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A big thanks to HRmarketer for today’s infographic highlighting the thought leaders most frequently mentioned in social media where it concerns posts related to learning and leadership development. As a data geek and learning junkie, the few people here that I wasn’t already following are going into my RSS feed. If you’re passionate about learning and/or L&D then you owe it to yourself to give the below list a look. And as always, if you like what you see in today’s infographic then be sure to follow the team responsible for it on Twitter here.
Learning and Leadership Development

As always, please share any questions or thoughts in the comments section.

Best,

Rory

In Search of Perfection…

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<juliachristova.com

<juliachristova.com>

I have never had a particularly high amount of energy around being liked. Don’t get me wrong… it is certainly nice to be liked. But I don’t need to be liked. It simply isn’t high on my priorities list.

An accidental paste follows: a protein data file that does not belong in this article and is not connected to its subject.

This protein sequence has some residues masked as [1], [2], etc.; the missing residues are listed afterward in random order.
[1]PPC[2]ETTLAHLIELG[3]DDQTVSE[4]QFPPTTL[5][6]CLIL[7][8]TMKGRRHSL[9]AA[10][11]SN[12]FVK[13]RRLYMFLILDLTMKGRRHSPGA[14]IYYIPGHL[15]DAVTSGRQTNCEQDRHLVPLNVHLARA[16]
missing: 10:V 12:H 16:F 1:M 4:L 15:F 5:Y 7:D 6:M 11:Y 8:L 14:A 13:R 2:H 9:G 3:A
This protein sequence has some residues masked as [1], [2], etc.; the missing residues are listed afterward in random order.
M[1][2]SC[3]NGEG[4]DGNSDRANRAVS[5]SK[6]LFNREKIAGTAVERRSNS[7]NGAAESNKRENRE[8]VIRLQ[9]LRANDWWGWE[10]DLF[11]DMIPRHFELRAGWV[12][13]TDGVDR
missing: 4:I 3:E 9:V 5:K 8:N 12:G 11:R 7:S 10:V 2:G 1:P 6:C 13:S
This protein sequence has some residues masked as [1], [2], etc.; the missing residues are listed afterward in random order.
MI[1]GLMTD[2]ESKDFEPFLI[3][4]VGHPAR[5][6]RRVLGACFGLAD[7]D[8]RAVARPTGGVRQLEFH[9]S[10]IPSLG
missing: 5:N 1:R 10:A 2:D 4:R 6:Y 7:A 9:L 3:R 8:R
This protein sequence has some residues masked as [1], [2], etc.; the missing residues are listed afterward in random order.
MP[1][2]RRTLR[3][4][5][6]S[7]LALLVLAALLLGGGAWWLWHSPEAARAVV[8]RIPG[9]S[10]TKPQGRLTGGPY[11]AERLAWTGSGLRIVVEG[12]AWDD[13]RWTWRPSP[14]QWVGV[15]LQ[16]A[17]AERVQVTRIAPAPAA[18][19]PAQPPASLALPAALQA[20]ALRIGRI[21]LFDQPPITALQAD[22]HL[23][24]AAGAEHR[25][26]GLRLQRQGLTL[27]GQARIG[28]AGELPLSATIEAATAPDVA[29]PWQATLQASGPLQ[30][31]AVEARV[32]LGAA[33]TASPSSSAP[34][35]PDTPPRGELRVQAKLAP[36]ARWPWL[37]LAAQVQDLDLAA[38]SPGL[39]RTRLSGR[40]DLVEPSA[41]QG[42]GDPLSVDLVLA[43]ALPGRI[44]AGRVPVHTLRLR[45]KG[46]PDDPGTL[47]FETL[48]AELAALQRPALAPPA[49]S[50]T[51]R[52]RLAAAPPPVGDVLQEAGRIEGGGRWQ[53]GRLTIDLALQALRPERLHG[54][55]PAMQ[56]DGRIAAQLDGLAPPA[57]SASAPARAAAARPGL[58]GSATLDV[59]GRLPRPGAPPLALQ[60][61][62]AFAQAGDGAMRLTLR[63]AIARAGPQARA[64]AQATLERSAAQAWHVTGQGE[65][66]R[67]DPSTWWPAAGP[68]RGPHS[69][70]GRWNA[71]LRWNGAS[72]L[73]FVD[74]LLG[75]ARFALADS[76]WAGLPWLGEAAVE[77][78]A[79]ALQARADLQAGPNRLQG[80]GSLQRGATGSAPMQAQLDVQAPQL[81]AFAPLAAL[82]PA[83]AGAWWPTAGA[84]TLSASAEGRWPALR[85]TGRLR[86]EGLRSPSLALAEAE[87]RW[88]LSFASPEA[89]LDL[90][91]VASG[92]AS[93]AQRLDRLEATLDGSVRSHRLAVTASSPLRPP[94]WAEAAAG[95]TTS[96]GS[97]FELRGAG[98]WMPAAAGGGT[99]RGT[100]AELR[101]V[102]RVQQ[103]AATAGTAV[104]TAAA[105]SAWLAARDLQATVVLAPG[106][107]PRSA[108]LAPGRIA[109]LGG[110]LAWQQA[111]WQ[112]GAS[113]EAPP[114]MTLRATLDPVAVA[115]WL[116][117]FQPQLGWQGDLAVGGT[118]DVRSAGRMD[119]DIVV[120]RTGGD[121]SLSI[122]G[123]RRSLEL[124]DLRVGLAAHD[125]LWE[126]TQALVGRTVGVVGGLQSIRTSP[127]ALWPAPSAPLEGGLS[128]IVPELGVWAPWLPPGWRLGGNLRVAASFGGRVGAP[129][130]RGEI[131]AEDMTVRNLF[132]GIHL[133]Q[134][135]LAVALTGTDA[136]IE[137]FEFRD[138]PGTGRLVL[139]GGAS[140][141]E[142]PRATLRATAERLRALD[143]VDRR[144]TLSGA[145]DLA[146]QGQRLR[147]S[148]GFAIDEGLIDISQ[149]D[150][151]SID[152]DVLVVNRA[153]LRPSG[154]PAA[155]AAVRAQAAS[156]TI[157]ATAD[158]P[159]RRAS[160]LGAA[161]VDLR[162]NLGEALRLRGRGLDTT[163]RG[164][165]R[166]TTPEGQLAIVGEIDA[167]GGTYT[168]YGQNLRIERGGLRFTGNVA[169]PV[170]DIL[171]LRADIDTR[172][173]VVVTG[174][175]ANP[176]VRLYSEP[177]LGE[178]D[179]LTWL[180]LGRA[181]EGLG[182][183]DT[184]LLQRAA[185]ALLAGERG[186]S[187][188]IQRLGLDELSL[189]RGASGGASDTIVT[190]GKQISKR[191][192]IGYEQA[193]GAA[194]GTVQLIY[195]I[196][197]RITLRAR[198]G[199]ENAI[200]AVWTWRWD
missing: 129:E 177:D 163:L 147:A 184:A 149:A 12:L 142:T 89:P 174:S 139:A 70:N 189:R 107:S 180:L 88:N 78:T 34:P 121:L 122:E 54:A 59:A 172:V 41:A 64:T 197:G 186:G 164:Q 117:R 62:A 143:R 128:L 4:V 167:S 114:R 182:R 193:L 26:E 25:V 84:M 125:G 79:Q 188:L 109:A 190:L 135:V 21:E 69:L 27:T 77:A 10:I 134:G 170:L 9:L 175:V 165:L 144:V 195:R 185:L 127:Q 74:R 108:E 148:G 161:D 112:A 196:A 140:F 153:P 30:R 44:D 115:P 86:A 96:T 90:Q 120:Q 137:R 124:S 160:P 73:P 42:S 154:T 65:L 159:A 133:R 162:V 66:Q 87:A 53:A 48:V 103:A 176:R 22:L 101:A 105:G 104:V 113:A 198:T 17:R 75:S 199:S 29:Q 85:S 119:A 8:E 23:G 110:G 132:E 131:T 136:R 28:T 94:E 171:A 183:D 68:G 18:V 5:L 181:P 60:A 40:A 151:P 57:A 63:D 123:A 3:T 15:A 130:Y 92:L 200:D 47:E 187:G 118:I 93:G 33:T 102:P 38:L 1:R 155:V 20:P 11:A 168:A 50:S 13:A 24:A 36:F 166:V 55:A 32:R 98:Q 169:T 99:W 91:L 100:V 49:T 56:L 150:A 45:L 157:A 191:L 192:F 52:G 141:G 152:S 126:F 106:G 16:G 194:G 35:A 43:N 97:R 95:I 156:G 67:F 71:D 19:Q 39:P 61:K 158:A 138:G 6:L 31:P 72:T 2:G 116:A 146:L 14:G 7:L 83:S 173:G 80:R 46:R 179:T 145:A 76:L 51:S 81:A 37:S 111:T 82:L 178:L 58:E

…Conversely, it has always been important for me to be perceived as fair.

With that said, one of the tough things about arbitrating disputes is that everyone sees things from their own point of view. This means that no matter how hard one tries to be even handed, how effective you ultimately are in that capacity is in the eye of the beholder. And so I am reminded of one of life’s oldest and simplest lessons, and also one of its truest:

You can’t please everyone.

An HR Executive that I recently met shared a John Wooden quote with me a few weeks ago that goes “Be more concerned with your character than your reputation, because your character is what you really are, while your 1. This would have made a good quote for next week, but this has been an informative week for quotes and life lessons so I’m doubling up. reputation is merely what others think you are.” 1

It turns out this may be very good advice.